and the bank people.
How about library kid-telecommute centers in inner cities and poorer
rural areas where kids can come work independently? I feel sure that
the librarians would not have discipline problems, because then school
is a PRIVILEGE and the kids can be sent out if they break the library
rules. [That would be something to discuss with librarians to see if I
am right.] I would think that would be an excellent grant prospect --
funding by an partnership grant between 3 orgs: one that supports
libraries, One, that works with inner city problems (the Urban League
pops into mymind), (there are TONS of inner city grants) OR poorer rural
(there are plenty of those, too, but not as many as inner city, I think)
AND a computer corp of some sort (the dreaded M word?).
[Aside: FYI, I've had personal experience with distance education by
taking the widely-acclaimed NASA-sponsored Univ. of North Dakota
"Telerobotics" course offered over the Internet at http://www.space.edu/ -
a "first-of-its-kind" event a couple years ago. This was a "live" on-line
course that made many of the ~100 students who participated each week from
throughout the United States feel like they were sitting right there in the
campus classroom, while they actually were seated in the comfort and safety
of their own homes. It was a wonderful learning experience.]
Regardless of how you got my message, let me explain why I sent copies to certain students and faculty at some universities in Colorado. It's important that the people who will be affected by the issue of telecommuting safety and health (TSH) know about our new perspective.
If you are a student, someday you'll graduate and pursue a career one of these days. I'm hoping that you will remember my message and use some of the points I've raised to leverage a much better employment situation from your employer. Universities have always been places where ideas could grow, and I hope my ideas about TSH will flourish there as well.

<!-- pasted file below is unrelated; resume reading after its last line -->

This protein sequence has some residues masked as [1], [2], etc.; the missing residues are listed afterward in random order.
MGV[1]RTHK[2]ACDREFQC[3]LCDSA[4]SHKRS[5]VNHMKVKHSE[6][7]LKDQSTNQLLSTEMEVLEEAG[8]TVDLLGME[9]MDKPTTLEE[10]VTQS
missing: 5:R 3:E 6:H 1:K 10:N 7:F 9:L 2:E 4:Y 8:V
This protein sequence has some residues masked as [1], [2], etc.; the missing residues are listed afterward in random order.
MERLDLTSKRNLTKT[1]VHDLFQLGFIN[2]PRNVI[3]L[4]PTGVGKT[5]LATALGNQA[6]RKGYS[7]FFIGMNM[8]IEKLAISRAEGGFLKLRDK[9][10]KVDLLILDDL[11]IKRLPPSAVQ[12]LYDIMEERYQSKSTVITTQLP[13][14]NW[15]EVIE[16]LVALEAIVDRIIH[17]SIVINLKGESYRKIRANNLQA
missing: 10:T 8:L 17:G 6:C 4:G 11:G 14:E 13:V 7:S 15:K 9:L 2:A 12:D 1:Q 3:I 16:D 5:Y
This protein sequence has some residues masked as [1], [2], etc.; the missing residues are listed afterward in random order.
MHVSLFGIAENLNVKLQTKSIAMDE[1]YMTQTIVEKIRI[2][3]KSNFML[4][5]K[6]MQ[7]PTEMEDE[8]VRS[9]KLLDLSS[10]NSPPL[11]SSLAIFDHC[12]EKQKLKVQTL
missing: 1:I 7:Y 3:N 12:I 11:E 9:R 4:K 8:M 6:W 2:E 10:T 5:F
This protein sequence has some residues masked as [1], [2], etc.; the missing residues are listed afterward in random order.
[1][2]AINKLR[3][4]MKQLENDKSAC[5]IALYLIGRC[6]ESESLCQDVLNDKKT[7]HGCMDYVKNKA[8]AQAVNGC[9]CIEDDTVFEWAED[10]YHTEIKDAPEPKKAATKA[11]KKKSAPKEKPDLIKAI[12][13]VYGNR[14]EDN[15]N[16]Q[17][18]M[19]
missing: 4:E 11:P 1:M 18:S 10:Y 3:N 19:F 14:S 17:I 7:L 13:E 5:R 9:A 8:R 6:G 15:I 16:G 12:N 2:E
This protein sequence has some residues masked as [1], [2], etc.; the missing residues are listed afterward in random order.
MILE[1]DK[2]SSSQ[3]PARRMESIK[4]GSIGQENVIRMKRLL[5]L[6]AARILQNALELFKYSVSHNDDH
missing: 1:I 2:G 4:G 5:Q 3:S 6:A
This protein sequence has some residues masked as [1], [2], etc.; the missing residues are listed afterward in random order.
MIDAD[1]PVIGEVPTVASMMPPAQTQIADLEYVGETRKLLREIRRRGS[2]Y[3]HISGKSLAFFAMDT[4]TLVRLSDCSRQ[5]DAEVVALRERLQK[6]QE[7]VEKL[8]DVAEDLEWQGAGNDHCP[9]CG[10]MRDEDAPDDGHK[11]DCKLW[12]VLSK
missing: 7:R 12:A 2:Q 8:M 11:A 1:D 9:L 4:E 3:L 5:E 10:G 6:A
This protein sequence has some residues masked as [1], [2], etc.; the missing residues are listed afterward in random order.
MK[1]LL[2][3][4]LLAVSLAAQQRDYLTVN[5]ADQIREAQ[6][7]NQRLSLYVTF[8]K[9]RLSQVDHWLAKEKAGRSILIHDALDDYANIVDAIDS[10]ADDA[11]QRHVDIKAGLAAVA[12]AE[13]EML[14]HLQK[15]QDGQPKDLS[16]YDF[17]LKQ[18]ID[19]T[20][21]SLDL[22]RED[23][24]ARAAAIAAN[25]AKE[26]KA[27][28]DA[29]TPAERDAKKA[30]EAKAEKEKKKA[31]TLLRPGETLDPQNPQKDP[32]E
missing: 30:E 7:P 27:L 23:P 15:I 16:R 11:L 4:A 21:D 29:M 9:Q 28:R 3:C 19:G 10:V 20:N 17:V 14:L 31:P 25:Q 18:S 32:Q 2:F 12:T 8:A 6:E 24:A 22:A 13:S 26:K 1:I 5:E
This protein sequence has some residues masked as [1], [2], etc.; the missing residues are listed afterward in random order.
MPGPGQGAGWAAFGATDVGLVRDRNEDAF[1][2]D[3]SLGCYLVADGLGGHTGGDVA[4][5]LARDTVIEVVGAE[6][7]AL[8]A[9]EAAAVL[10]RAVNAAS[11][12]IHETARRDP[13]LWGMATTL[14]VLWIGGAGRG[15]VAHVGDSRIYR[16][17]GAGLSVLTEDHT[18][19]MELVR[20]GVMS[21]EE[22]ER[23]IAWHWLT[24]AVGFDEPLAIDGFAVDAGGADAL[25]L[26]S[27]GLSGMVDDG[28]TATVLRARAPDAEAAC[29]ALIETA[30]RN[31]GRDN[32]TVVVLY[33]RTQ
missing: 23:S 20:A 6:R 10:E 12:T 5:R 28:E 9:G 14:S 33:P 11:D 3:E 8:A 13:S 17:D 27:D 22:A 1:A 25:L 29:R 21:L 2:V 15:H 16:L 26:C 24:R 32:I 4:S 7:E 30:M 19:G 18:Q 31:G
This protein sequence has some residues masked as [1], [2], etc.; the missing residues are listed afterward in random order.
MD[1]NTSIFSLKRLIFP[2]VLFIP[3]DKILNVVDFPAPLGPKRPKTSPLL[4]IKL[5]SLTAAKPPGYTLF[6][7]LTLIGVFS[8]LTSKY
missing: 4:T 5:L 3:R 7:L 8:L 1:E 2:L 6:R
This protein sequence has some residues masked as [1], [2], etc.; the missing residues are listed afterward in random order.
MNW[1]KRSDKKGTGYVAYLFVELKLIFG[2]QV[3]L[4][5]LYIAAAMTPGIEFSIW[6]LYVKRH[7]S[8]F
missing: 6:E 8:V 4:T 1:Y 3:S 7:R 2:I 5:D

From an Australian:
In summary, there is strong potential for telecommuting here. Many of the
meetings we attend would be better run by computer. Some of the subjects
would be able to be offered from home by computer, or we could develop the
hypertext packages at home and have them loaded onto the mainframe here.
Entering of student marks should be done by computer, instead of the current
practice of having them entered on hard copy, computerised, then checked by
hand before validation. The costs of operating a fully equipped building has
to be vastly more than the option of a minimal setup for home-based staff
who have occasional need for office space. We have not had any staff injured
or killed on the roads yet, although we have lost several students killed or
injured while commuting. We have, however, staff continually in a state of
burnout because of the workloads. Surely anything that addresses this is
worth trying out.

Last revised: February 27, 2000